Plant Response and Tolerance to Abiotic Oxidative Stress: Antioxidant Defense Is a Key Factor

  • Mirza Hasanuzzaman
  • Mohammad Anwar Hossain
  • Jaime A. Teixeira da Silva
  • Masayuki Fujita
Chapter

Abstract

In a persistently changing environment, plants are constantly challenged by various abiotic stresses such as salinity, drought, temperature extremes, heavy metal toxicity, high-light intensity, nutrient deficiency, UV-B radiation, ozone, etc. which cause substantial losses in the yield and quality of a crop. A key sign of such stresses at the molecular level is the accelerated production of reactive oxygen species (ROS) such as singlet oxygen (1O2), superoxide (O2•−), hydrogen peroxide (H2O2) and hydroxyl radicals (OH•). ROS are extremely reactive in nature because they can interact with a number of cellular molecules and metabolites, thereby leading to irreparable metabolic dysfunction and death. Plants have well-developed enzymatic and non-enzymatic scavenging pathways or detoxification systems to counter the deleterious effects of ROS that include the enzymes superoxide dismutase (SOD), catalase (CAT), ascorbate peroxidase (APX), monodehydroascorbate reductase (MDHAR), dehydroascorbate reductase (DHAR), glutathione reductase (GR), glutathione S-transferase (GST), glutathione peroxidase (GPX) and peroxidases (POX) as well as non-enzymatic compounds such as ascorbate (AsA), glutathione (GSH), carotenoids and tocopherols. In plant cells, specific ROS-producing and scavenging systems are found in different organelles and the ROS-scavenging pathways from different cellular compartments are coordinated. Recent studies in plants have shown that relatively low levels of ROS act as signaling molecules that induce abiotic stress tolerance by regulating the expression of defense genes. Additionally, numerous results have shown that plants with higher levels of antioxidants, whether constitutive or induced, showed greater resistance to different types of environmental stresses. In this chapter we attempt to summarize recent researches on the mechanisms and possible regulatory roles of ROS in abiotic stress tolerance. Further, we discuss the progress made during the last few decades in improving the oxidative stress tolerance of plants through genetic engineering by different components of ROS detoxification systems in plants.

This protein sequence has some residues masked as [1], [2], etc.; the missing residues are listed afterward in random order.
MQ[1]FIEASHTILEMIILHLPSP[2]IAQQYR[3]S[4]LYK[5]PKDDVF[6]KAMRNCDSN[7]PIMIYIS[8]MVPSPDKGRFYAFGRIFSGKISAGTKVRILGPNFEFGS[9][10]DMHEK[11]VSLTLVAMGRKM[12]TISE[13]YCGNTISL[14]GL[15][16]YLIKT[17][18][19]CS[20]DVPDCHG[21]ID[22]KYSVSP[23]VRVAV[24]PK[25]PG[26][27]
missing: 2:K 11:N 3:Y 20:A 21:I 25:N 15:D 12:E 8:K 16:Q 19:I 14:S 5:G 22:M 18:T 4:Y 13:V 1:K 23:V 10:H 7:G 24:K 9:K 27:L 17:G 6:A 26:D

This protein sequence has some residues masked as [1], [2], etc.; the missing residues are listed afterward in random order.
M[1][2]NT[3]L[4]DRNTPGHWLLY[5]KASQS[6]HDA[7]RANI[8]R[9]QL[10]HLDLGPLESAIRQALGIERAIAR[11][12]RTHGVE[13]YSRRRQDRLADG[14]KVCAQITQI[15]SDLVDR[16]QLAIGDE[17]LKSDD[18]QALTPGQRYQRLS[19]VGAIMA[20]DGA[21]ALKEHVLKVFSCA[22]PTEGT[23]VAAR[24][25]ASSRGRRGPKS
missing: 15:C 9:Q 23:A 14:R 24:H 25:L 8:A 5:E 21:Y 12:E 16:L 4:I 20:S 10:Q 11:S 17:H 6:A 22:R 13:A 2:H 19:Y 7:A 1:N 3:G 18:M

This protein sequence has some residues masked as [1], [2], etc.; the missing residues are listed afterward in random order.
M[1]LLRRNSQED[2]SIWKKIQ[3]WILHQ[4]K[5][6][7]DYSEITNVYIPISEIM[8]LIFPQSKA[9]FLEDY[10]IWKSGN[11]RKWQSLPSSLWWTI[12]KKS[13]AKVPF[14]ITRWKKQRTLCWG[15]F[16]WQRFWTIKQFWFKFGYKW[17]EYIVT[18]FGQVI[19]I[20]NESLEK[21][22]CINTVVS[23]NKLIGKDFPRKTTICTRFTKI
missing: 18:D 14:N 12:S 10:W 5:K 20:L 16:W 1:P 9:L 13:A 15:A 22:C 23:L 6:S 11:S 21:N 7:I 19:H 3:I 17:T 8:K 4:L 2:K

Abbreviations

ABA

abscisic acid

APX

ascorbate peroxidase

AsA

ascorbic acid

ATP

adenosine triphosphate

CAT

catalase

DHA

dehydroascorbate

DHAR

dehydroascorbate reductase

ETC

electron transport chain

GAP

glycerinaldehyde-3-phosphate

GO

glycolate oxidase

GPX

glutathione peroxidase

GR

glutathione reductase

GSH

reduced glutathione

GSSG

oxidized glutathione

GST

glutathione S-transferase

HM

heavy metal

LOOH

lipid hydroperoxides

MDA

malondialdehyde

MDHA

monodehydroascorbate

MDHAR

monodehydroascorbate reductase

NADPH

nicotinamide adenine dinucleotide phosphate

NADPHox

NADPH oxidases

NO

nitric oxide

PC

phytochelatins

PCD

programmed cell death

PEG

polyethylene glycol

POX

peroxidases

ROOH

organic hydroperoxides

ROS

reactive oxygen species

RuBisCO

ribulose-1,5-bisphosphate carboxylase/oxygenase

Se

selenium

SNP

sodium nitroprusside

TG

total glutathione

XO

xanthine oxidase

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Copyright information

© Springer Science+Business Media B.V. 2012

Authors and Affiliations

  • Mirza Hasanuzzaman
    • 1
    • 2
  • Mohammad Anwar Hossain
    • 1
  • Jaime A. Teixeira da Silva
    • 3
  • Masayuki Fujita
    • 1
  1. 1.Laboratory of Plant Stress Responses, Department of Applied Biological Science, Faculty of AgricultureKagawa UniversityKagawaJapan
  2. 2.Department of Agronomy, Faculty of AgricultureSher-e-Bangla Agricultural UniversityDhakaBangladesh
  3. 3.Ornamental Floriculture Lab, Department of Bioproduction Science, Faculty of AgricultureKagawa UniversityKagawaJapan

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